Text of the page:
According to the NHS, 1 in 10 women in the UK suffer with postnatal depression within the first year of having a baby. The evidence shows that this is an issue impacting many women but I really struggle to put a timescale on postnatal depression. I believe that pregnancy, birth and being Mum presents experiences that can be traumatic on many levels and prompt ongoing feelings of anxiety and depression. We also have to factor in hereditary conditions and personal circumstances external to motherhood.

Postnatal depression is indeed a prevalent condition for this generation but I believe many women feel safe holding on to the diagnosis of ‘postnatal depression’ because it presents the idea that eventually it will come to an end and like any other physical injury it will heal over time. This is the narrative I used to tell myself about my own experience of being a Mum, yet 8 years down the road I have come to the realisation that in fact I do suffer with depression. From a young age, I remember moments where I struggled to understand why people had such a big problem with my shyness and quiet nature. The consistent unintentional attack on my character gave me a complex that was hard to shake off. Every social situation I entered into, I anticipated people to view me as a shy individual who had nothing to say and would have limited opportunities because people would not want to invest time in understanding me.

As sad as this story may sound, today I am a proud quiet natured person who enjoys speaking my mind when I know it is relevant and beneficial for myself or others. Unfortunately I am left with a number of experiences that stay in their place in my memory, reminding me of how I felt when people pointed me out, the embarrassment and the judgement can be recalled.

The same way, when the midwife told me “to get up and take responsibility” as my 20 year old self tried to snooze and understand the dynamics of feeding and caring for my first baby. The judgement and tone of her voice tore through my sensitive, prone to anxiety and sadness type of character. These examples of mine are mild and at times quite amusing, but there are moments that will wipe me out and turn my attempts to sleep a time for distress and tears as I recall the traumas.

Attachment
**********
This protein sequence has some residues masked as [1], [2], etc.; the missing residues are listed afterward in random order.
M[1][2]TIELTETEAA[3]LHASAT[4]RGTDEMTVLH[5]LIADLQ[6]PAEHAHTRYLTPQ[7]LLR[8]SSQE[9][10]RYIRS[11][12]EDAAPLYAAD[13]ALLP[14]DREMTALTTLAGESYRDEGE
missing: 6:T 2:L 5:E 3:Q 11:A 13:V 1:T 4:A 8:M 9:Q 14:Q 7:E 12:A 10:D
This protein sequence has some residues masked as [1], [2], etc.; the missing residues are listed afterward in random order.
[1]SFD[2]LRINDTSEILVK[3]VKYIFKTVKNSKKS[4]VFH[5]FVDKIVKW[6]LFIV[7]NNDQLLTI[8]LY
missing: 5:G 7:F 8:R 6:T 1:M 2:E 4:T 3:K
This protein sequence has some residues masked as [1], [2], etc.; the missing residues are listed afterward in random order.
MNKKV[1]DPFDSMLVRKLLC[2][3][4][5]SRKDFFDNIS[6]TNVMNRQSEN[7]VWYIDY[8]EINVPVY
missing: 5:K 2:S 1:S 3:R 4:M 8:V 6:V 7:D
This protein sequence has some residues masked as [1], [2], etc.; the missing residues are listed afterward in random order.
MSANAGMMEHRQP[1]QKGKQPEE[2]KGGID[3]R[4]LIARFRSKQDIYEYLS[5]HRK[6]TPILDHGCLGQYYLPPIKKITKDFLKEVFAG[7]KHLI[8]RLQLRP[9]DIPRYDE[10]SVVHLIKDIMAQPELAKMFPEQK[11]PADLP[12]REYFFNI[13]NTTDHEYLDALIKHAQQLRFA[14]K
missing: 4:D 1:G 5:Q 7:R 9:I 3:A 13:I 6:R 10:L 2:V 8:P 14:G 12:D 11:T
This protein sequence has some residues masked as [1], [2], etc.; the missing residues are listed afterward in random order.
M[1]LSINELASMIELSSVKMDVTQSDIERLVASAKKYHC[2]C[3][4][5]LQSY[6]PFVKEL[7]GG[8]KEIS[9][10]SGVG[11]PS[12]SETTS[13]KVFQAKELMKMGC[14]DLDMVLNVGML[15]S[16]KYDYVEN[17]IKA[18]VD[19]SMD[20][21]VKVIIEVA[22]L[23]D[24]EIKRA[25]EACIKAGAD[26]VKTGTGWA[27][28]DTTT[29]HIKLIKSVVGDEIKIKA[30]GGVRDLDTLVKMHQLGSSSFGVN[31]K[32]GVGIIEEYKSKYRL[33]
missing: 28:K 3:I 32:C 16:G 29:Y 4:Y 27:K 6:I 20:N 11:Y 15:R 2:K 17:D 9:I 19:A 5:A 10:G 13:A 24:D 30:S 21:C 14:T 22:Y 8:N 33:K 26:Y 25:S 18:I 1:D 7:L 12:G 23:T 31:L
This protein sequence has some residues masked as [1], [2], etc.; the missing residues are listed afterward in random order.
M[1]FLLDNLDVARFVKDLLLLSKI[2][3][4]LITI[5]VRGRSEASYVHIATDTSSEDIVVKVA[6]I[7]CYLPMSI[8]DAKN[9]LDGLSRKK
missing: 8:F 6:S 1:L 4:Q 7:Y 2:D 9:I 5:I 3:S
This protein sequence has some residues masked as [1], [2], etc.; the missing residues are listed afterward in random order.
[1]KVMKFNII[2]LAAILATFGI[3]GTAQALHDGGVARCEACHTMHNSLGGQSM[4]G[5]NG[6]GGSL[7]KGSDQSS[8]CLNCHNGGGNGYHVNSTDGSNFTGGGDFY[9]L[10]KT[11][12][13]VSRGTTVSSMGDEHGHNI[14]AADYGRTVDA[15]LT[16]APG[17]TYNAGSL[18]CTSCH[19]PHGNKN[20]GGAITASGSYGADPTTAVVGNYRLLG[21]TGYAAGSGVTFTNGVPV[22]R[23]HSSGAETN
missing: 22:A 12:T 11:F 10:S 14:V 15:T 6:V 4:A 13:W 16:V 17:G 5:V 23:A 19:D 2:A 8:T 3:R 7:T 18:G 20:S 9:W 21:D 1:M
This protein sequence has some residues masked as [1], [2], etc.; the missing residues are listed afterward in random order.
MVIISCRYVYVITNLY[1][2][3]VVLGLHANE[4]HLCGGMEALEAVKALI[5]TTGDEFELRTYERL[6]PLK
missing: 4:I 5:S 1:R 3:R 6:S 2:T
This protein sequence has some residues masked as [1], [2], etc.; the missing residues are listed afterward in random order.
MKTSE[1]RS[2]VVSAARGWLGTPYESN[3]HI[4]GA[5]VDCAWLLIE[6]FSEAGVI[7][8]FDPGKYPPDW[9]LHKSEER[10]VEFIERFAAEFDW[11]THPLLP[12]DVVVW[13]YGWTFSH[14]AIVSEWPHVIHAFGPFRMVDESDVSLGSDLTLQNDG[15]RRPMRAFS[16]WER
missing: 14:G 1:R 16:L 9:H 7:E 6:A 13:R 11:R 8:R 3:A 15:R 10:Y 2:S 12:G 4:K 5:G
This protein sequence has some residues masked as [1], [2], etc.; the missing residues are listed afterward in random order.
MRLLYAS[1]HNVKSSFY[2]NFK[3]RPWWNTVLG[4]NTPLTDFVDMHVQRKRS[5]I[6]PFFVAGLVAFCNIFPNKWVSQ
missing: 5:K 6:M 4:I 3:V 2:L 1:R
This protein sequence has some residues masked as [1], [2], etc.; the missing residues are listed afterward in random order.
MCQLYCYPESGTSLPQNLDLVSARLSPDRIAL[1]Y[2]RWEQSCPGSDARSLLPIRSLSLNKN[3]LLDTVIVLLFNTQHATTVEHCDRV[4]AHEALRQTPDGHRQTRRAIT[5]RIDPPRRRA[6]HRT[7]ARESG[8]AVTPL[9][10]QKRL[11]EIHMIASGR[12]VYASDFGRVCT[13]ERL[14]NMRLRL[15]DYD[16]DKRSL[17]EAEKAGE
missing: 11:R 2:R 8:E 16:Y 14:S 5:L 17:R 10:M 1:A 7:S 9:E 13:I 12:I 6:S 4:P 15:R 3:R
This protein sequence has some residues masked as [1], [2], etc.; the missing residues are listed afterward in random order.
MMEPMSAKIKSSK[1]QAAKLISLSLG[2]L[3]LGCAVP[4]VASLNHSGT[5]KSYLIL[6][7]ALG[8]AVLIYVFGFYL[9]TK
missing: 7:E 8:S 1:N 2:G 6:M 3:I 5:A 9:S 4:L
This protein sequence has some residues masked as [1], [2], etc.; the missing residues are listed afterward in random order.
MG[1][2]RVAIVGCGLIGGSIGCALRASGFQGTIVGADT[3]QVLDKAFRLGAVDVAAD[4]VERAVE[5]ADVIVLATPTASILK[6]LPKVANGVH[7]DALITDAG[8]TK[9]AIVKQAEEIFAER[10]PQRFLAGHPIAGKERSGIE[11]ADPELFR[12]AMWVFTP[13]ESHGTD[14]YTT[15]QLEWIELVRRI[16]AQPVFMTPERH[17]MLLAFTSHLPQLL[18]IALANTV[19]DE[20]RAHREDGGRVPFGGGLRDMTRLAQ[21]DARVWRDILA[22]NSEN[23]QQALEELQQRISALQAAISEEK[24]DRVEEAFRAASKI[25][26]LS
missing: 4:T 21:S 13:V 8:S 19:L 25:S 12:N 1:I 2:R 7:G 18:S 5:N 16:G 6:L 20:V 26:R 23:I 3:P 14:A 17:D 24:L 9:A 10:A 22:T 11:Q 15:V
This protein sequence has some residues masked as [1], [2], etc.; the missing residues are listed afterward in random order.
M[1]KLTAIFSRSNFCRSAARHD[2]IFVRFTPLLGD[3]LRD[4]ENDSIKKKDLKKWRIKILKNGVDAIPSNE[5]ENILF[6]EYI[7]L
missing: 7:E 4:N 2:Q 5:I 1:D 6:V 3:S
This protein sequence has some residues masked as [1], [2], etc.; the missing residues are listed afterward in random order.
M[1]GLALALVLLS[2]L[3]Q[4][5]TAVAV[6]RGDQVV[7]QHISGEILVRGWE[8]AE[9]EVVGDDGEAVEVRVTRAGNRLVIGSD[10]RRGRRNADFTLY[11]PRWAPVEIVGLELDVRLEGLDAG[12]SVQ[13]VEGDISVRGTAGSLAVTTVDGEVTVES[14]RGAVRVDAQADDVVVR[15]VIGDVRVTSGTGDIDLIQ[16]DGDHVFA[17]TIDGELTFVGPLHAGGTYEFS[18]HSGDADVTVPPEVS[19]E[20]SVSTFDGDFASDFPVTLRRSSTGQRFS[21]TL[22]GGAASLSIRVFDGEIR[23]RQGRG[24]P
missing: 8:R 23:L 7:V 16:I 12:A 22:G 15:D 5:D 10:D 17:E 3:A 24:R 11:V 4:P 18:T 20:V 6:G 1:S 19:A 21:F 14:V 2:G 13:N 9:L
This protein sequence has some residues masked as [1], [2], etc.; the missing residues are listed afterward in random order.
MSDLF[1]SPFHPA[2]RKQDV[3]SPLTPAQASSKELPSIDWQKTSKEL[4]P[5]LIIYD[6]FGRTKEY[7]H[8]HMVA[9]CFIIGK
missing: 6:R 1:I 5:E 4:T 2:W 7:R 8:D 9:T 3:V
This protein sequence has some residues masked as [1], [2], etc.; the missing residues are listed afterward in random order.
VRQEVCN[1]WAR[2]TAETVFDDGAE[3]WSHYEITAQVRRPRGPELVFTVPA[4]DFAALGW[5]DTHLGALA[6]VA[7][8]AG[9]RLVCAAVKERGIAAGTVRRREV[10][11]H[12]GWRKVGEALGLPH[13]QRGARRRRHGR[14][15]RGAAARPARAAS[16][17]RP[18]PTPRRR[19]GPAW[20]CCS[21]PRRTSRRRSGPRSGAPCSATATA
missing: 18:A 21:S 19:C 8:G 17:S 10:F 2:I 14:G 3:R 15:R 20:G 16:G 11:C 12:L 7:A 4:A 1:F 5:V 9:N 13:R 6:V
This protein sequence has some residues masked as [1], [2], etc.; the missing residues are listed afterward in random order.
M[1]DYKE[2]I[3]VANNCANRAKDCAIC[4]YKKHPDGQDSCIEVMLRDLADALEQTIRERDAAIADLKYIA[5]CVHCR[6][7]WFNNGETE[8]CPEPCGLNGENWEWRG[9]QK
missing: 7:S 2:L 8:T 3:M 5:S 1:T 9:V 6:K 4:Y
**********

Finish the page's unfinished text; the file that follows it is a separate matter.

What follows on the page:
When we try to define our mental health, just like in school we are looking for the right group for us to fit in to. The group that sounds most like is, the group that is most welcoming. We have to understand that our time is never up, we do not have to define ourselves by our current circumstances. Look left and right, see how our traumas of the past and hope’s for the future are effecting us today. Our stories are wealthy in education, the past is gone but the emotions very much live on.

Do not be afraid of seeking further help from your support systems, do not be afraid of judgement. Whether you are returning to work or to the playground, it is no ones business to tell you how long you should be suffering with postnatal depression for. The timescale for mental health is non existent, for as long as our bodies are living, so is our mental health.

Take some time to think about mental health and what it means to you. How do you define your mental health, is it by a diagnosis, is it by your personal understanding? Whatever your experience is, start a process of accepting that there will be ups and downs, people may judge and say hurtful things but these things only see you for face value. Your mental health story holds so much richness, so much value and during lifes spinning wheel things will be rough and smooth, we will be small but develop as more substance (experience) is added.